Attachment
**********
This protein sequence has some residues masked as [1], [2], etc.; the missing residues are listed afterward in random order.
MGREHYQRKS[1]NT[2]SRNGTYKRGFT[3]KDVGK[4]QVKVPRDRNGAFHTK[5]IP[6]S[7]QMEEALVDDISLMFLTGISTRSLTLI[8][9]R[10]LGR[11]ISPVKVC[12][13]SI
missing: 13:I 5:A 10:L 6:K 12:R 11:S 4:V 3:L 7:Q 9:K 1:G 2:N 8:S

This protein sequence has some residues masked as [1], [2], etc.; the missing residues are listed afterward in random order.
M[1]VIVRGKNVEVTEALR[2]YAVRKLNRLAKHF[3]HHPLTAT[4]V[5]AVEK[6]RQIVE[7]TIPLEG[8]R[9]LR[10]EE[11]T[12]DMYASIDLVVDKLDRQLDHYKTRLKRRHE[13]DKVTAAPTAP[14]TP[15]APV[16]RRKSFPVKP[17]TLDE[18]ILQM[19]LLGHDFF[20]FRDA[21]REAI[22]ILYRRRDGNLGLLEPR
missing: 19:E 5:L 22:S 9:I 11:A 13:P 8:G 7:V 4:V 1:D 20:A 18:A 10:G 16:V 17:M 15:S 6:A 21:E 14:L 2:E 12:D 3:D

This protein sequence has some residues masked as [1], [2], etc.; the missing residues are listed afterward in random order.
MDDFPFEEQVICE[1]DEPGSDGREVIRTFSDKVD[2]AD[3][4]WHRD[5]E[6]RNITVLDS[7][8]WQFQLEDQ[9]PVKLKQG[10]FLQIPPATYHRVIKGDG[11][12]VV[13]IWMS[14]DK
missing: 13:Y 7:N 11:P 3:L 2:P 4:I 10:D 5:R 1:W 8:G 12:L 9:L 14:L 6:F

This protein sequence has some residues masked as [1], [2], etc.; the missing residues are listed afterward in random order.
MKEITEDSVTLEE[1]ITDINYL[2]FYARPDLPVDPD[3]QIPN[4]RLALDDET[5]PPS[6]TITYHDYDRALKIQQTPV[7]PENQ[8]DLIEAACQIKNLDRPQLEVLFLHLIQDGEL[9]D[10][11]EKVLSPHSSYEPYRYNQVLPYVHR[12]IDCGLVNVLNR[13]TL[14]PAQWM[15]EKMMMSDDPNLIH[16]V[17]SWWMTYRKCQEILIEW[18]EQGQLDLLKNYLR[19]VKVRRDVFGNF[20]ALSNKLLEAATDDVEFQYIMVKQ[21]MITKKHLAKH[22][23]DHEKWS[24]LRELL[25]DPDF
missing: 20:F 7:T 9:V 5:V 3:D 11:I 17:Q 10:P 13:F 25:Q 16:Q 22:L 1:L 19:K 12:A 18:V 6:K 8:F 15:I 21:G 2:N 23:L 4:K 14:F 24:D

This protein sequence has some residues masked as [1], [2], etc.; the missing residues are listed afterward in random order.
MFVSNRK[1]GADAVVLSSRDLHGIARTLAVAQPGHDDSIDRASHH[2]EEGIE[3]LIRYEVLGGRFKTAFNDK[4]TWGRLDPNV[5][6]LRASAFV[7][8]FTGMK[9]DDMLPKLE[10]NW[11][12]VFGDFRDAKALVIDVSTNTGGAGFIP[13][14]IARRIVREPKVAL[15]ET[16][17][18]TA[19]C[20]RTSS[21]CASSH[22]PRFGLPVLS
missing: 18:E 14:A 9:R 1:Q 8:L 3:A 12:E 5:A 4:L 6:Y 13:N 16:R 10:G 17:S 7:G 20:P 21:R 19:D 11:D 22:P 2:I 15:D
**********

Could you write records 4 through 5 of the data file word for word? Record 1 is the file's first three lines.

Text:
This protein sequence has some residues masked as [1], [2], etc.; the missing residues are listed afterward in random order.
MKEITEDSVTLEE[1]ITDINYL[2]FYARPDLPVDPD[3]QIPN[4]RLALDDET[5]PPS[6]TITYHDYDRALKIQQTPV[7]PENQ[8]DLIEAACQIKNLDRPQLEVLFLHLIQDGEL[9]D[10][11]EKVLSPHSSYEPYRYNQVLPYVHR[12]IDCGLVNVLNR[13]TL[14]PAQWM[15]EKMMMSDDPNLIH[16]V[17]SWWMTYRKCQEILIEW[18]EQGQLDLLKNYLR[19]VKVRRDVFGNF[20]ALSNKLLEAATDDVEFQYIMVKQ[21]MITKKHLAKH[22][23]DHEKWS[24]LRELL[25]DPDF
missing: 20:F 7:T 9:V 5:V 3:D 11:I 17:Q 10:P 13:F 25:Q 16:Q 22:L 1:L 19:K 12:A 18:V 6:K 8:F 15:I 21:G 2:N 23:L 4:K 14:F 24:D

This protein sequence has some residues masked as [1], [2], etc.; the missing residues are listed afterward in random order.
MFVSNRK[1]GADAVVLSSRDLHGIARTLAVAQPGHDDSIDRASHH[2]EEGIE[3]LIRYEVLGGRFKTAFNDK[4]TWGRLDPNV[5][6]LRASAFV[7][8]FTGMK[9]DDMLPKLE[10]NW[11][12]VFGDFRDAKALVIDVSTNTGGAGFIP[13][14]IARRIVREPKVAL[15]ET[16][17][18]TA[19]C[20]RTSS[21]CASSH[22]PRFGLPVLS
missing: 18:E 14:A 9:R 1:Q 8:L 3:A 12:E 5:A 4:L 6:Y 13:N 16:R 10:G 17:S 7:G 20:P 21:R 19:D 11:D 22:P 2:I 15:D